“The polar bear has become the iconic species for the devastating effects of global warming,” said Wayne Pacelle, president and CEO of The Humane Society of the United States. “It just makes no sense to allow Americans to shoot and import polar bears when these animals are facing so many tangible threats to their very existence.”

The Safari Club International gives out a “Bears of the World” hunting achievement award to individuals who shoot four of the eight species of bears in the world, and that awards program drives competitive killing of polar bears in the Arctic.

The HSUS expressed its thanks to Senator Jack Reed for leading this important effort, and to Appropriations Committee Chairman Robert C. Byrd ( D-W.V. ) and Interior Appropriations Subcommittee Chairwoman Dianne Feinstein ( D-Calif. ) for their strong support.

“Polar bears are rapidly becoming an endangered species. It is illegal to hunt these bears for sport in the United States. Trophy hunters shouldn’t be able to skirt the spirit of U.S. law by killing polar bears abroad and bringing their heads back across the border to America,” said Senator Reed, a member of the Appropriations Subcommittee on the Interior and Environment. “This amendment will ensure that the United States shuts down this practice and prevents the killing of these animals for their heads.”

The Reed Amendment accomplishes a similar goal as the Polar Bear Protection Act � S. 1406 by Senators John Kerry ( D-Mass. ) and Olympia Snowe ( R-Maine ), and H.R. 2327 by Representatives Jay Inslee ( D-Wash. ) and Frank LoBiondo ( R-N.J. ) � which would permanently close the polar bear trophy hunting loophole in the Marine Mammal Protection Act. The HSUS, Defenders of Wildlife, International Fund for Animal Welfare, and other humane and conservation groups back the legislation and are grateful to these legislative leaders.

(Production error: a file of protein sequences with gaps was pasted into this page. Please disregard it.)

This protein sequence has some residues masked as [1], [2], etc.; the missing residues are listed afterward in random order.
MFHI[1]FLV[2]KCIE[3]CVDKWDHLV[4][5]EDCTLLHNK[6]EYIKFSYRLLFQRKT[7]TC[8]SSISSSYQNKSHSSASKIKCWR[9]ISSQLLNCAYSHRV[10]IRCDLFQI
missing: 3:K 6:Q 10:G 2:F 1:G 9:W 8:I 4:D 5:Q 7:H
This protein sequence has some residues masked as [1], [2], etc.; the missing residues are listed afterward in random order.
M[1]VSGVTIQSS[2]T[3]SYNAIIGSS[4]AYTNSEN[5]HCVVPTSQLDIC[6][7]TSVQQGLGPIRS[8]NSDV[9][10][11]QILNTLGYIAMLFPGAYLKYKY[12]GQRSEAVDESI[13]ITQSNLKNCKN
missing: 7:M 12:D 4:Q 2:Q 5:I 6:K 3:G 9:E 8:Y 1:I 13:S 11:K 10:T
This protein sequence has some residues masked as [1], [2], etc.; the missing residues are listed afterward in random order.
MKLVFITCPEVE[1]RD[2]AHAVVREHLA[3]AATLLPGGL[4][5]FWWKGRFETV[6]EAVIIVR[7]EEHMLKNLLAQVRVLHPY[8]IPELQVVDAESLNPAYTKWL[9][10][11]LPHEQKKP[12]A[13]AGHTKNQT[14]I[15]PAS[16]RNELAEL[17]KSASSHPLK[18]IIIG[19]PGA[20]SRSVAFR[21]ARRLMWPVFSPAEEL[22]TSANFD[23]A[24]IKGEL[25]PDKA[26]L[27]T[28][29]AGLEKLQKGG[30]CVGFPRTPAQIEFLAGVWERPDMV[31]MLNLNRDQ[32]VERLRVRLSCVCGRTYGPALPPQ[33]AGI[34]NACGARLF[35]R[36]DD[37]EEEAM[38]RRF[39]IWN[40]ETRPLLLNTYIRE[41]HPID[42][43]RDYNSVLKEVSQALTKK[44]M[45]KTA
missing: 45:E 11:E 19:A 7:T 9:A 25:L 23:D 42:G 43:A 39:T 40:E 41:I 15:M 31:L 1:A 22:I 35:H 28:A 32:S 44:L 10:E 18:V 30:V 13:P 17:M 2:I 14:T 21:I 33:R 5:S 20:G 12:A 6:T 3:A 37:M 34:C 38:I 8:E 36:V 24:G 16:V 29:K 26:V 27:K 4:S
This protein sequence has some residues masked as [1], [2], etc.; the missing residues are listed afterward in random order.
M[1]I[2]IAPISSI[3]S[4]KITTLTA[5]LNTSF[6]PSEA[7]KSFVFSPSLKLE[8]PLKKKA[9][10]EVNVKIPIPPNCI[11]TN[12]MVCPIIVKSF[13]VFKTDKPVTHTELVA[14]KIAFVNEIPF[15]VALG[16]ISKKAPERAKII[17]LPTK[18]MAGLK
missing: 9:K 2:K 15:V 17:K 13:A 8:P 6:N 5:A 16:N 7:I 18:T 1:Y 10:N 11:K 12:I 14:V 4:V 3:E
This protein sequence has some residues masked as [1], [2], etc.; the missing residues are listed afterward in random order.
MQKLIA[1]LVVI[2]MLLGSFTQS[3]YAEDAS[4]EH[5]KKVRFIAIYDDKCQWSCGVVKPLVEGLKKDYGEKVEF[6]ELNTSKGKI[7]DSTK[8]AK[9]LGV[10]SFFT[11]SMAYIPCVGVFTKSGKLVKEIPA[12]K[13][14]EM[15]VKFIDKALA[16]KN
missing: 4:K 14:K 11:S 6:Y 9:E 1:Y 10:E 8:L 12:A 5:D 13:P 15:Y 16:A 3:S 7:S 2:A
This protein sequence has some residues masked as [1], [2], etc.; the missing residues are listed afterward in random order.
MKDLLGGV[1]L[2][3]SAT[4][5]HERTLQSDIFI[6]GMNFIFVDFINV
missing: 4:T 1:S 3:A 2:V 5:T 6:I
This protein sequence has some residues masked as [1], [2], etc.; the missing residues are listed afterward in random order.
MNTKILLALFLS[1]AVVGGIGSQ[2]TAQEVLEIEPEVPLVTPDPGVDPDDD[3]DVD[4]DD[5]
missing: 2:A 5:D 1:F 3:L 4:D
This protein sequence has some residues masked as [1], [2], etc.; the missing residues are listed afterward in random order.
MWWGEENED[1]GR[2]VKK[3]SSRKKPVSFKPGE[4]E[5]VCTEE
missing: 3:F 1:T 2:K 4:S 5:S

“With polar bears facing clear threats presented by climate change, the U.S. should not be funding unnecessary trophy hunting of this charismatic species,” said Cindy Milburn, acting director of IFAW, DC. “IFAW applauds the committee and Senator Reed for taking steps to provide polar bears with much needed protection.”


Scientists estimate there are 21,500-25,000 polar bears in the Arctic � more than half are in Canada and most of these are in the territory of Nunavut. Throughout their range, polar bears currently face unprecedented threats from global climate change, environmental degradation, and hunting for subsistence and sport.